The wreckage of Leonard Felix’s helicopter

The wreckage of Leonard Felix’s helicopter rests in a cornfield off Jay Jay Road Tuesday. Felix was able to walk free of the crash and was assisted by property owners. 

Olathe resident and well-known crop-duster Leonard Felix survived when his helicopter crashed near a cornfield off Jay Jay Road late Tuesday morning.

Felix, 74, was listed in fair condition at Montrose Memorial Hospital later in the day.

Felix’s family business, Olathe Spray Service, performs crop-dusting and has repeatedly over the years assisted in search and rescue efforts, as well as other public service work. Tuesday, Felix got that same kind of help in return, starting with Jay Jay Road property owners.

Mike Holden and his brother Drew were working in their yard just before the crash. Holden spotted Felix flying over the nearby corn.

“He was close enough I could see him. I waved, but he was concentrating. Maybe five seconds after he flew by us, we heard this crash. We saw smoke in the air. My brother took off running,” Holden said.

Holden’s wife, Irene, asked what the noise was.

“I said Felix went down; call 911,” Holden said.

As Irene went for the phone, Holden got on a side-by-side and drove down the dirt road between his yard and cornfield, collecting his brother along the way.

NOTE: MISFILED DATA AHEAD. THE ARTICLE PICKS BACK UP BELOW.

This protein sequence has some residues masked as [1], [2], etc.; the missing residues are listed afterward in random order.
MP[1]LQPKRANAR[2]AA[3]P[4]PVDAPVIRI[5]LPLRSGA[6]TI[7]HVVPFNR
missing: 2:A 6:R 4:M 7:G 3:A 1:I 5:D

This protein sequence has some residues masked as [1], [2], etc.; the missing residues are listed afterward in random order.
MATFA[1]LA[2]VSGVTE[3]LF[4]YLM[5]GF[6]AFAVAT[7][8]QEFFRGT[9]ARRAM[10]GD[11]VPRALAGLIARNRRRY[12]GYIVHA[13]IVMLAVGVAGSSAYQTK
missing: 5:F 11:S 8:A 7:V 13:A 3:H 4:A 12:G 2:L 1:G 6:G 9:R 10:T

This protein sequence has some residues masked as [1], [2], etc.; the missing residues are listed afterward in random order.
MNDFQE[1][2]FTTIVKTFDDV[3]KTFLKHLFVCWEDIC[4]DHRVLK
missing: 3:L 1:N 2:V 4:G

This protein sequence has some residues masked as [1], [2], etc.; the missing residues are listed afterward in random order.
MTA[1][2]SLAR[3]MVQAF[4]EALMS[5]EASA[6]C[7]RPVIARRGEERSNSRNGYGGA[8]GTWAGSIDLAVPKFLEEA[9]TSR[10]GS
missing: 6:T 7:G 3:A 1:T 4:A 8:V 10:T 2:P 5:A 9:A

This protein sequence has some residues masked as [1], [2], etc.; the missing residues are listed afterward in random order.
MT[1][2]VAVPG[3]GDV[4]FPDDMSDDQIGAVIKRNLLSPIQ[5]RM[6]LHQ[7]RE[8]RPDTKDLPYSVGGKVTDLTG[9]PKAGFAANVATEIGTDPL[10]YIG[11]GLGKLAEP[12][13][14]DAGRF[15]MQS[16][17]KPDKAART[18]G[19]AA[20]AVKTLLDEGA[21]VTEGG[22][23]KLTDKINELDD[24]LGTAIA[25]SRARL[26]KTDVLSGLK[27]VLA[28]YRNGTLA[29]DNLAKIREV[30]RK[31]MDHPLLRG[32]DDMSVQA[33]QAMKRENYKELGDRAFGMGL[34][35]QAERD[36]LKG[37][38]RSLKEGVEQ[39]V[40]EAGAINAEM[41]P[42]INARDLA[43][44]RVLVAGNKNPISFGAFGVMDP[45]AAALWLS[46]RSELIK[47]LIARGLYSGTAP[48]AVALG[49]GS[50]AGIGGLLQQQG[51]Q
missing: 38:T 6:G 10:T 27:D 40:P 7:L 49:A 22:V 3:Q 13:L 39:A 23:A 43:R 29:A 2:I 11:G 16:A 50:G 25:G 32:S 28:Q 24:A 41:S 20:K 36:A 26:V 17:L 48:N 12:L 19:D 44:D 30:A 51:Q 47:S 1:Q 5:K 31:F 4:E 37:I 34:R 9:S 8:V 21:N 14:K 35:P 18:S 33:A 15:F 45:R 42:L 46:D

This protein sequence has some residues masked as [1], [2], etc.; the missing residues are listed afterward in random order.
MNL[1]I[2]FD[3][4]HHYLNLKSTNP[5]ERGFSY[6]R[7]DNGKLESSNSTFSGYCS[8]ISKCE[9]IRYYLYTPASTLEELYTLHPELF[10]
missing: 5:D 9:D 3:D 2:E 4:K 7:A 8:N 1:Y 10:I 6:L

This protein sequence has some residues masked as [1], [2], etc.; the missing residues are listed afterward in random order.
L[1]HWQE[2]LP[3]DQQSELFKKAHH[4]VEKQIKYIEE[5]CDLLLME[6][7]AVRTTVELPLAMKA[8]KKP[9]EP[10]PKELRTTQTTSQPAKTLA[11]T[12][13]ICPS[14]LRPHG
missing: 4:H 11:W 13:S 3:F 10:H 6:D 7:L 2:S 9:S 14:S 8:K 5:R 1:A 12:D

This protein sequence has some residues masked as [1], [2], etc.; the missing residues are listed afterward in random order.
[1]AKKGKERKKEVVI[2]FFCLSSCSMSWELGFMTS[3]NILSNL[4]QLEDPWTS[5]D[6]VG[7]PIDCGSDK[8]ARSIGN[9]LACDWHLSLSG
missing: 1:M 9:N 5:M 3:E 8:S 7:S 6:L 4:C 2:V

The corn was so dense, though, that they missed the crash site at first; even standing on the vehicle to peer over the corn did not help them locate the wreckage.

As the brothers turned their vehicle around to search again and rounded a curve, they got a surprise: Felix, walking out of the corn, holding an injured hand.

“He seemed to be in good spirits, maybe in semi-shock,” said Holden, who added he thought Felix had a broken sternum and facial lacerations.

“I was visualizing having to go in and dig somebody out of the wreckage, but we didn’t have to. We’re just happy we were home and able to help out,” he said.

“The cornfield, if we weren’t here, nobody would know it unless they flew overtop it. On driving by, you can’t see it.”

The Holdens put Felix in their vehicle and drove back toward their house.

“They were the good Samaritans of the day,” Montrose County Undersheriff George Jackson said. “I’m glad he’s OK.”

Irene’s 911 call brought the Montrose County Sheriff’s Office within minutes, Holden said.

“And then it was like every few minutes, more and more people showed up. We probably had 60 people here at one point,” he said.

The Montrose Fire Protection District and its ambulance service quickly made the scene. Felix appeared to be conscious and alert as paramedics loaded him into the ambulance.

It was not immediately clear what caused the chopper to come down.

Jackson said it did not appear as though Felix encountered any obstructions, such as lines or trees. The National Transportation Safety Board has been notified of the crash and is responding to take on the investigation.

Montrose Daily Press Managing Editor Justin Tubbs contributed to this report.

Katharhynn Heidelberg is the Montrose Daily Press assistant editor and senior writer. Follow her on Twitter, @kathMDP.

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